Using arthroscopy to stage a lesion in the chondral area of the knee is more accurate than magnetic resonance imaging, according to researchers from the Rothman Institute, La Jolla, Calif. The findings were presented today at the American Orthopedic Society of Sports Medicine Annual Meeting.
Chondral injuries of the knee are a common source of pain in athletes but one of the main methods of diagnosing and staging these injuries, MRI, has a specificity of 73 percent and sensitivity of 42 percent. Using arthroscopy to stage the degree of the injury is a more accurate way to evaluate the knee prior to surgery.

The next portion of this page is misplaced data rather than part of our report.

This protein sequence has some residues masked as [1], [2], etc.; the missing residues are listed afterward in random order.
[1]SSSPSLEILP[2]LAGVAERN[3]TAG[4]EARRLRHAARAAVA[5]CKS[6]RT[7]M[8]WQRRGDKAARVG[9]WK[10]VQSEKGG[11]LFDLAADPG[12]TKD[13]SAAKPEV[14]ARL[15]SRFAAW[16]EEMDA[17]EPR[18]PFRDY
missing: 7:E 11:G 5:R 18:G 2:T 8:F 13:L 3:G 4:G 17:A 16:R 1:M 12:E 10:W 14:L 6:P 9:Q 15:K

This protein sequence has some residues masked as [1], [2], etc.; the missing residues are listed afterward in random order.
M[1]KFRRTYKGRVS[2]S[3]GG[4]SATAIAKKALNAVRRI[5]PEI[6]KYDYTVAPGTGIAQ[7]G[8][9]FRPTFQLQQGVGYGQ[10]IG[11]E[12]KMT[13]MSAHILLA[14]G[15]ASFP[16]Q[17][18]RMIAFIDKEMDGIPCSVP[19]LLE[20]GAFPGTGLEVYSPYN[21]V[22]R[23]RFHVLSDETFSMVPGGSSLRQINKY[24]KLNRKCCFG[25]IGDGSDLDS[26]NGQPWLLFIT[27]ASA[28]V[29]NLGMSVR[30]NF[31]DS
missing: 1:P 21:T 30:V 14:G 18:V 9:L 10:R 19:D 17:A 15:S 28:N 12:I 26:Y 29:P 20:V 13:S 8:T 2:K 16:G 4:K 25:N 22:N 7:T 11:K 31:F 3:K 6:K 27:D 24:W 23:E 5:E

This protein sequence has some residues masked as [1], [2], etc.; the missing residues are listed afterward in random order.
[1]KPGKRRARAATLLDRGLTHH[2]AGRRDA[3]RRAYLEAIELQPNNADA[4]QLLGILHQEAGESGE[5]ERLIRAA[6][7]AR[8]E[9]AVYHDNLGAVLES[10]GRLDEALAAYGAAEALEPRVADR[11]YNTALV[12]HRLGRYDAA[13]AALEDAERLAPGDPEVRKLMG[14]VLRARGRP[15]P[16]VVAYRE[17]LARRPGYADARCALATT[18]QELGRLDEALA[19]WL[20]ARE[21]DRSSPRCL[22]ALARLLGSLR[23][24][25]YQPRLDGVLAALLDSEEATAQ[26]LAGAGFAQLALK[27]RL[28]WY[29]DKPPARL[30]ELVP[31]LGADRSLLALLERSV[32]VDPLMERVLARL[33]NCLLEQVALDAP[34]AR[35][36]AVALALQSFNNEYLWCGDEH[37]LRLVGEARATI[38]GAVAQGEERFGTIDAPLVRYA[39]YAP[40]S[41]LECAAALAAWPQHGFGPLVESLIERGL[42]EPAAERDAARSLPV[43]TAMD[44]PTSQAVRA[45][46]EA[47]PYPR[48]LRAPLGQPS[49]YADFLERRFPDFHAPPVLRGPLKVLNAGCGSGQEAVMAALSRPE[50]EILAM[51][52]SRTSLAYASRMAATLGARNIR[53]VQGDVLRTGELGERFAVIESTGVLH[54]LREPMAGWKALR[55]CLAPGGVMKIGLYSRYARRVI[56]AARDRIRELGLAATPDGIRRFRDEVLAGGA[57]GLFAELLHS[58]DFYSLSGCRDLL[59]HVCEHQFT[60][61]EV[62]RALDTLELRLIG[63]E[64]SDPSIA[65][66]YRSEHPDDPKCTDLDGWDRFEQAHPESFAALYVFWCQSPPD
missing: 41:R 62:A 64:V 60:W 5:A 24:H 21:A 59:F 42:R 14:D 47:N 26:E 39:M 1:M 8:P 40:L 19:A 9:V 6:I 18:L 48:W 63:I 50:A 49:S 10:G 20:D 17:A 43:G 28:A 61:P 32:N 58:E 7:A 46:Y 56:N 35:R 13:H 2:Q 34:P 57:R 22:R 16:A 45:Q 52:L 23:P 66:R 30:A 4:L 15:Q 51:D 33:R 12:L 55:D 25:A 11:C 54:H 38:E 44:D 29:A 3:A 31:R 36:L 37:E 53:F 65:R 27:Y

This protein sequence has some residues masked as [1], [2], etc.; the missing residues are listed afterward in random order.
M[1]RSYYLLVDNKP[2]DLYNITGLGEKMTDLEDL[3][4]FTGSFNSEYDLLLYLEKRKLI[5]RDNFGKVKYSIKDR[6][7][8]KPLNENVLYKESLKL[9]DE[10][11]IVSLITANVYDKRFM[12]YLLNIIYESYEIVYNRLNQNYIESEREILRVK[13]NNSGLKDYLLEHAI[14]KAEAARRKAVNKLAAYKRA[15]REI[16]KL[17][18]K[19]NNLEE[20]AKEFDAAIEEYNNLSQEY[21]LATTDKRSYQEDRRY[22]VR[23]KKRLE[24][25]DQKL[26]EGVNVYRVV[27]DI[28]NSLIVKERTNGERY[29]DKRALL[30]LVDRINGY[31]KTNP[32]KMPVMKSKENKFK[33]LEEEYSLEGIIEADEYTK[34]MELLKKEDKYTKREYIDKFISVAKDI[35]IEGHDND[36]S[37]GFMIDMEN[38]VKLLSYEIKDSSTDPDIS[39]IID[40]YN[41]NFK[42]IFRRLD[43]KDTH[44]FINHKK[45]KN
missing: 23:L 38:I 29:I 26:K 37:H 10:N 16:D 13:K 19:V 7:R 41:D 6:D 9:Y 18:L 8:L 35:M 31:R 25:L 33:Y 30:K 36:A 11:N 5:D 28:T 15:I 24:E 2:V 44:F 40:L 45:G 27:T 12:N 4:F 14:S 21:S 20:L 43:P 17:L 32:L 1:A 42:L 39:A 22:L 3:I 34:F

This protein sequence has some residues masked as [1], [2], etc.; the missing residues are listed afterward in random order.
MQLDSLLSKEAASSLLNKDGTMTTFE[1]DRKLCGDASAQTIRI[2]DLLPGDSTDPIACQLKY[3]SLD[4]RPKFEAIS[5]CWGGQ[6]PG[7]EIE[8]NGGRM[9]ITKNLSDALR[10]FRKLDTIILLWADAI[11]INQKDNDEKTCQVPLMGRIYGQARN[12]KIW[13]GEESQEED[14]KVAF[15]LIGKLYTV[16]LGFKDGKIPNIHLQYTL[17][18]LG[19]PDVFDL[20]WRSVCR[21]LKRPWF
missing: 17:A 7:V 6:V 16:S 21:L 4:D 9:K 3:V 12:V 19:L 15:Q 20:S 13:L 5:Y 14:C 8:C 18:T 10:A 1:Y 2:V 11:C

The doctors reviewed 98 patients who had autologous chondrocyte implantation, osteochondral allograft transplantation and meniscus allograft transplantation.
"Based on our review, a change in treatment plan was made in 47 percent of cases in which staging arthroscopy was used to evaluate articular cartilage surfaces," said lead researcher Dr. Hytham S. Salem of Rothman Institute.
Arthroscopy is performed after a standard sterile skin preparation and involves injecting local anesthetic subcutaneously at the portal sites and within the knee joint. It is often performed in office while patients are awake and alert.
"The results of our study indicate that staging arthroscopy is an important step in determining the most appropriate treatment plan for chondral defects prior to OCA, ACI and MAT," Salem said. "Addressing all knee's pathology can be important for the success of cartilage restoration surgery, and treatment plans may change based on the extent and location of cartilage damage."
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